Even though we know of several hundred burial places from the Stone Age in Hordaland, we do not often hit on the Stone Age Man himself. But there are a few.
At Halnefjorden, a few hundred metres east of Halne mountain lodge, lie the remains of two stone sheds – Halnelægeret. Some generations ago the cattle drovers stopped here in the summer; they were the cowboys of their time. But Halnelægeret already had a long history before the cattle drovers came.
The farmhouses at holding No. 15 at Hopland are built together to form a long, continuous building, with dwelling house, hayshed and cowshed built in one row. There have been many such joined structures in the coastal communities, but today there are few remaining. If we travel to the other side of the North Sea, to the Faeroes, Shetland and the Orkney Islands, we find corresponding features in the older building traditions. We find ourselves in a large North Atlantic cultural area.
Sæheim (Seim) at Lygrefjord is mentioned as one of the royal farms of Harald Hårfagre. Several of the first Norwegian national kings had their seat here, and the farm became Crown Property up to the 1400s. According to the sagas, Håkon den gode is buried on the farm.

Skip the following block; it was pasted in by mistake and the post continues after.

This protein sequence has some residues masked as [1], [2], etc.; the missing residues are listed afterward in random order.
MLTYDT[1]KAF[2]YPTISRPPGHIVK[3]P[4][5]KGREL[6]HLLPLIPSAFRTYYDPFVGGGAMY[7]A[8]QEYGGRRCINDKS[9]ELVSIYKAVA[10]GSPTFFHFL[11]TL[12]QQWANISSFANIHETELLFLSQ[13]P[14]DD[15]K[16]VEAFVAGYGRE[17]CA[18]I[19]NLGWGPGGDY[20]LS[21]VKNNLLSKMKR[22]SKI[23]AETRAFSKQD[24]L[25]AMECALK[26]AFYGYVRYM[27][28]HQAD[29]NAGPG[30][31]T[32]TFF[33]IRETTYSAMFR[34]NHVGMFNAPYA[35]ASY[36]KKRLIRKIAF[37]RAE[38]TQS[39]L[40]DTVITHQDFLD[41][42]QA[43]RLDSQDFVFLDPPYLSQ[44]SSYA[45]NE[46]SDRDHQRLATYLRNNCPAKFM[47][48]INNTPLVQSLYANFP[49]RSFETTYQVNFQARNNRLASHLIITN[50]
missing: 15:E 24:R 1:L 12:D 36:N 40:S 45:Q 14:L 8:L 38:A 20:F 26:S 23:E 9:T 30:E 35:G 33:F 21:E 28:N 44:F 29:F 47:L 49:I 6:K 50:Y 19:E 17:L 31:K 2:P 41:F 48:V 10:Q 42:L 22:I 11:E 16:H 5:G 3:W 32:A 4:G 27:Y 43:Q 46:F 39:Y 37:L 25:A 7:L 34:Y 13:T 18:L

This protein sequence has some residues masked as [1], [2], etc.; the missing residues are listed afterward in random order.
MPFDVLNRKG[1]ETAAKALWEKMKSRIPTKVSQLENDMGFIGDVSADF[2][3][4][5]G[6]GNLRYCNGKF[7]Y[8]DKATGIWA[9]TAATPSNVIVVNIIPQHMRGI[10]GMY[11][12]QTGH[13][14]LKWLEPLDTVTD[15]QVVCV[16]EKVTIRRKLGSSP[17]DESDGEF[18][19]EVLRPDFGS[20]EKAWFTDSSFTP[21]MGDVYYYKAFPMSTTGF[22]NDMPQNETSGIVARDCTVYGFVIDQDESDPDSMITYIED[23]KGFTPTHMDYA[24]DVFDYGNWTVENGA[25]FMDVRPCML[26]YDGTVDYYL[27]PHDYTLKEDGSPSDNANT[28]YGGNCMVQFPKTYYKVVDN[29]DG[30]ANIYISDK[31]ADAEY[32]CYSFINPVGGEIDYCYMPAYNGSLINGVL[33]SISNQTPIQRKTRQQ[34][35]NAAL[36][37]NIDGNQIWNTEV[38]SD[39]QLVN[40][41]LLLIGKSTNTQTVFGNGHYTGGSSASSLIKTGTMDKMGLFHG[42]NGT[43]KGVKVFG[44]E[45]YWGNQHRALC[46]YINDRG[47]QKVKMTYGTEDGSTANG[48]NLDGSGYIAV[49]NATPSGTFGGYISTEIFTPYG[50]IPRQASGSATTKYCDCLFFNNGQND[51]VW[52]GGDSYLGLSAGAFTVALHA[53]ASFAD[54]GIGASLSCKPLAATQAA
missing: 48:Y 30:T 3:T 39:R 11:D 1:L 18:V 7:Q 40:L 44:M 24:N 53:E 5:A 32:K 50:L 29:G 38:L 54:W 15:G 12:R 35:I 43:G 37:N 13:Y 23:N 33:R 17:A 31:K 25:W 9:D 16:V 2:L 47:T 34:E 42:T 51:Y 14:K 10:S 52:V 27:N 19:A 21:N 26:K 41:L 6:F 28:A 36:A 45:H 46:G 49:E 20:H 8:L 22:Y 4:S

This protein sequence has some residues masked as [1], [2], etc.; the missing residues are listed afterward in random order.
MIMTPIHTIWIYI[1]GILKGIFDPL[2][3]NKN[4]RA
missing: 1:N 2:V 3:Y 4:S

At the southern end of the bridge between Radøy and Fosnøy archaeologists found an unusual Stone Age settlement. There was a thick “cultural layer” here with the remains of the waste dumps of a hunting people. The place was called Kotedalen. Here they came, one group after the other, and settled for some weeks, some months, or maybe years before they went on, leaving the settlement deserted. Time after time it happened. At least 16 settlement phases have been identified, stretching over 5,500 years.
The first church at Grindheim was a stave church with a free-standing steeple. The church was first mentioned in 1326, but was probably built long before this time.
The prehistoric site at Årbakkasanden with menhirs and burial mounds has been visited, described and illustrated by many learned researchers through the last 350 years. All the same, we still know very little of this unique cultural monument.